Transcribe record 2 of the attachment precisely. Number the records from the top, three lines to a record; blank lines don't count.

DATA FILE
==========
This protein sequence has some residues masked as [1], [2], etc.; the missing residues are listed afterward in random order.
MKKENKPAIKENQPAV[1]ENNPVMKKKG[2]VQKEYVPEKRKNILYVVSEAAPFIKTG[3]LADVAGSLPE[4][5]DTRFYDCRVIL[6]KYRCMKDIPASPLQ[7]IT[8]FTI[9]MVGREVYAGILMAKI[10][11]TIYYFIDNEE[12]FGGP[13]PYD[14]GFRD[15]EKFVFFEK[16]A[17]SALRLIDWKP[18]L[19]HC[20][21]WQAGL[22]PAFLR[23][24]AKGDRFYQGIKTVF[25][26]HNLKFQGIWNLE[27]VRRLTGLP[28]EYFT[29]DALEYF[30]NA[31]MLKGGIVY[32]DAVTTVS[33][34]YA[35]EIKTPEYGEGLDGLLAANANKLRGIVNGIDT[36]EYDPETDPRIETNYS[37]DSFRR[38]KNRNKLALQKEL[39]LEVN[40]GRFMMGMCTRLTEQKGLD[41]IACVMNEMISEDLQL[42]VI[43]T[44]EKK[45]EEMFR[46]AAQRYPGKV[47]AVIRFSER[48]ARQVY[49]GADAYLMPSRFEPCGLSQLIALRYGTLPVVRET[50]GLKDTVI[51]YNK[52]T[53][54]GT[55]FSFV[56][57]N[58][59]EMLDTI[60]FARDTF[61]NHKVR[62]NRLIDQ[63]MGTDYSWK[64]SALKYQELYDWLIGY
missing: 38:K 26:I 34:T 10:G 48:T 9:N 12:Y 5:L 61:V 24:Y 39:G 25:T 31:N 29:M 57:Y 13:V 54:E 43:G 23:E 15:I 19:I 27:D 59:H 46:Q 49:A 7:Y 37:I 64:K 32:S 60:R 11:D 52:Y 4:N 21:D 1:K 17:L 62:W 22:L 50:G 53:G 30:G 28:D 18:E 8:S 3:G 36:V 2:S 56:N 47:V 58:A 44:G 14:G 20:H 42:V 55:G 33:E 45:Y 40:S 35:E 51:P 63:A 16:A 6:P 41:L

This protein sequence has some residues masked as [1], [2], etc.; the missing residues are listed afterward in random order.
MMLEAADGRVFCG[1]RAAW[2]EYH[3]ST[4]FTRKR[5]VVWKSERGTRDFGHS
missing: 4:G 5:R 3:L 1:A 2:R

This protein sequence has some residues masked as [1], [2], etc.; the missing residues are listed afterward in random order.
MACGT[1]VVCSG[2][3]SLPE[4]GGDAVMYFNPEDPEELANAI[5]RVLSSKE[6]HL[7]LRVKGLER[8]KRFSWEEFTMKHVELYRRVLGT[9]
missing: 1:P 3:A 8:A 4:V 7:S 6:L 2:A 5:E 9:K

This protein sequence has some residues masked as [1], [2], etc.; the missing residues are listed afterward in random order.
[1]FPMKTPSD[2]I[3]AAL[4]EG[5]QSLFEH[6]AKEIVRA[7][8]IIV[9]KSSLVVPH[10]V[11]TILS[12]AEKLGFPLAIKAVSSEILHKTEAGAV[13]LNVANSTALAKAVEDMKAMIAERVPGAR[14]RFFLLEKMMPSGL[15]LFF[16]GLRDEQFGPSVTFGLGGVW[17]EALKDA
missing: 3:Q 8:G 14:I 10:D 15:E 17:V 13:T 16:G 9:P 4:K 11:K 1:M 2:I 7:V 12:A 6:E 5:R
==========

This protein sequence has some residues masked as [1], [2], etc.; the missing residues are listed afterward in random order.
MMLEAADGRVFCG[1]RAAW[2]EYH[3]ST[4]FTRKR[5]VVWKSERGTRDFGHS
missing: 4:G 5:R 3:L 1:A 2:R